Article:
The 15 Best Street Food Spots in Kuala Lumpur

Taman Connaught Market is a Kuala Lumpur street food hub
Taman Connaught Market is a Kuala Lumpur street food hub | Irene Navarro / © Culture Trip
Jo Fernandez-Corugedo

Malaysian food is a collision of Chinese, Indian and Malay flavours with a sprinkling of Arab, Thai and British thrown in. Nowhere is this mix more appetising than in the food of Kuala Lumpur’s street cooks. From peppery curries to seafood stir-fries, nutty satays to spicy pasties and delicious dim sum, this food is as delicious as it is varied. Kuala Lumpur street food is also easy to sample, with street stalls dishing up delicacies on seemingly every corner. For the best, do as the locals do and head to Petaling Street or the night markets in the Golden Triangle near the Petronas Towers.

1. Sze Ngan Chye

Food Stall, Malaysian

SZE NGAN CHYE (The Bespectacled Guy) stall selling famous salted roast duck on Petaling Street KL, the charcoal-roasted duck,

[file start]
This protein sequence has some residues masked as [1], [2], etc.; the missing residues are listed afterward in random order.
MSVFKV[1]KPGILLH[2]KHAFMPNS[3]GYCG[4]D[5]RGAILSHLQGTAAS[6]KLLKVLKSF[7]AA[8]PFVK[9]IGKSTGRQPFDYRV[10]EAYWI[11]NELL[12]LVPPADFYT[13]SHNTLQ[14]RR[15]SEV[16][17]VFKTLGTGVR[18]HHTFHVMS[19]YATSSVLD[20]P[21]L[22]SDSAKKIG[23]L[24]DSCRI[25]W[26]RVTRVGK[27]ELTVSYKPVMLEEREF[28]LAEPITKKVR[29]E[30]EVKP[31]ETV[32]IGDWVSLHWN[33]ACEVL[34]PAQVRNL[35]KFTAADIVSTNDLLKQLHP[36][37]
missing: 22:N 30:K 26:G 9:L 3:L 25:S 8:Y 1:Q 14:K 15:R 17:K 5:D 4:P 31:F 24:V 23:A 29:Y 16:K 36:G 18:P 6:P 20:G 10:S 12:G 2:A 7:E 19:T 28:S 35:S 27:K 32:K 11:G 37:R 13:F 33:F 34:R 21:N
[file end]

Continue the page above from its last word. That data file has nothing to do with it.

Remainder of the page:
© Goss Images / Alamy Stock Photo

This Chinatown favourite made its name with epic salted roast duck – cooked to a recipe created by septuagenarian founder Choong Feng Phooi. The skin is crisp over moist, tender flesh and the dish comes accompanied by a tangy sauce, also unique to this kiosk-restaurant. Loyal diners come from all over KL to take away and eat in, whilst Choong Feng Phooi’s daughter Amy, who now runs the restaurant, has added dozens of other dishes to the menu.

2. Madam Tang Muah Chee Queen

Food Stall, Dessert

muah chee petaling street
© Karuna Ang

Grandmother Tang’s muah chee dessert stall on Petaling Street is a Chinatown institution. If this isn’t immediately evident from the myriad press cuttings pinned to her stall, it will be once you try the quality of her cooking. The star dish is a Cantonese version of Japanese mochi – a chewy, doughy rice cake covered in sesame seeds or peanuts and sugar. The secret to delicious muah chee is careful steaming of the rice batter followed by vigorous stirring – an art Madam Tang has perfected over the decades.

3. Hon Kee Porridge

Restaurant, Chinese